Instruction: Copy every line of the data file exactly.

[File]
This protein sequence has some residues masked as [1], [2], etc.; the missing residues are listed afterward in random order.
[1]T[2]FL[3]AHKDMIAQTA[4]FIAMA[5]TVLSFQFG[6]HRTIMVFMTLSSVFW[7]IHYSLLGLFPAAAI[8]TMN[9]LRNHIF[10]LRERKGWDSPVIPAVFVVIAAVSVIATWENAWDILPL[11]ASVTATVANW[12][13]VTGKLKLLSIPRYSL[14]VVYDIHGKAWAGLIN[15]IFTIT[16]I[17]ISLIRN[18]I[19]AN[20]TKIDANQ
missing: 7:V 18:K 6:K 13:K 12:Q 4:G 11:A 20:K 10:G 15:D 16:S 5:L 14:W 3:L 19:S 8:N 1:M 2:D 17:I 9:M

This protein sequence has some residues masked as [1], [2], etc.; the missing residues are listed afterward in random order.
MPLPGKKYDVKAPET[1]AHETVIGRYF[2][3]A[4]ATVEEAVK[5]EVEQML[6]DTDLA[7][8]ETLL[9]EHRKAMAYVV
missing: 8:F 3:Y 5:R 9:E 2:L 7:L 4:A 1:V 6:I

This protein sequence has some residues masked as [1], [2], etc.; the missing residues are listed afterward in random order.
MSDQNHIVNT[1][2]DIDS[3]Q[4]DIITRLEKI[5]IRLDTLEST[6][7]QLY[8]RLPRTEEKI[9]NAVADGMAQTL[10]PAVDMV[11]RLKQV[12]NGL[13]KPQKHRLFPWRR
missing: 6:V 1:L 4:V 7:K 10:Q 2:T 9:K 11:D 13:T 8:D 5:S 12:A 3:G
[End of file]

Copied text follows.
This protein sequence has some residues masked as [1], [2], etc.; the missing residues are listed afterward in random order.
[1]T[2]FL[3]AHKDMIAQTA[4]FIAMA[5]TVLSFQFG[6]HRTIMVFMTLSSVFW[7]IHYSLLGLFPAAAI[8]TMN[9]LRNHIF[10]LRERKGWDSPVIPAVFVVIAAVSVIATWENAWDILPL[11]ASVTATVANW[12][13]VTGKLKLLSIPRYSL[14]VVYDIHGKAWAGLIN[15]IFTIT[16]I[17]ISLIRN[18]I[19]AN[20]TKIDANQ
missing: 7:V 18:K 6:K 13:K 12:Q 4:G 11:A 20:K 10:G 15:D 16:S 5:L 14:W 3:L 19:S 8:N 1:M 2:D 17:I 9:M

This protein sequence has some residues masked as [1], [2], etc.; the missing residues are listed afterward in random order.
MPLPGKKYDVKAPET[1]AHETVIGRYF[2][3]A[4]ATVEEAVK[5]EVEQML[6]DTDLA[7][8]ETLL[9]EHRKAMAYVV
missing: 8:F 3:Y 5:R 9:E 2:L 7:L 4:A 1:V 6:I

This protein sequence has some residues masked as [1], [2], etc.; the missing residues are listed afterward in random order.
MSDQNHIVNT[1][2]DIDS[3]Q[4]DIITRLEKI[5]IRLDTLEST[6][7]QLY[8]RLPRTEEKI[9]NAVADGMAQTL[10]PAVDMV[11]RLKQV[12]NGL[13]KPQKHRLFPWRR
missing: 6:V 1:L 4:V 7:K 10:Q 2:T 9:K 11:D 13:T 8:D 5:S 12:A 3:G